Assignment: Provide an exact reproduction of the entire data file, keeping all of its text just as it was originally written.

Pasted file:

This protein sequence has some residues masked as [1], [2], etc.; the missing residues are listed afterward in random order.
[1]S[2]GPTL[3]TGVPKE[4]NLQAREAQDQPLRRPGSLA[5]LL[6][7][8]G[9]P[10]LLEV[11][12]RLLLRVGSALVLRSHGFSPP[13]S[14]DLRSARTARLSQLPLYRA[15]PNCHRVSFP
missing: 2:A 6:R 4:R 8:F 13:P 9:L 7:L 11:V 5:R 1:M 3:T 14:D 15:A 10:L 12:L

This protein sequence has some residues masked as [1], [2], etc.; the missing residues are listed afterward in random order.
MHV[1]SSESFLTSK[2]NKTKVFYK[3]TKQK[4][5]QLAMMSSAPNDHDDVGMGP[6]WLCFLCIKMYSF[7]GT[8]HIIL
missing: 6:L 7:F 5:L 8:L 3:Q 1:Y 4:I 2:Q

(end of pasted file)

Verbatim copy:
This protein sequence has some residues masked as [1], [2], etc.; the missing residues are listed afterward in random order.
[1]S[2]GPTL[3]TGVPKE[4]NLQAREAQDQPLRRPGSLA[5]LL[6][7][8]G[9]P[10]LLEV[11][12]RLLLRVGSALVLRSHGFSPP[13]S[14]DLRSARTARLSQLPLYRA[15]PNCHRVSFP
missing: 2:A 6:R 4:R 8:F 13:P 9:L 7:L 11:V 5:R 1:M 3:T 14:D 15:A 10:L 12:L

This protein sequence has some residues masked as [1], [2], etc.; the missing residues are listed afterward in random order.
MHV[1]SSESFLTSK[2]NKTKVFYK[3]TKQK[4][5]QLAMMSSAPNDHDDVGMGP[6]WLCFLCIKMYSF[7]GT[8]HIIL
missing: 6:L 7:F 5:L 8:L 3:Q 1:Y 4:I 2:Q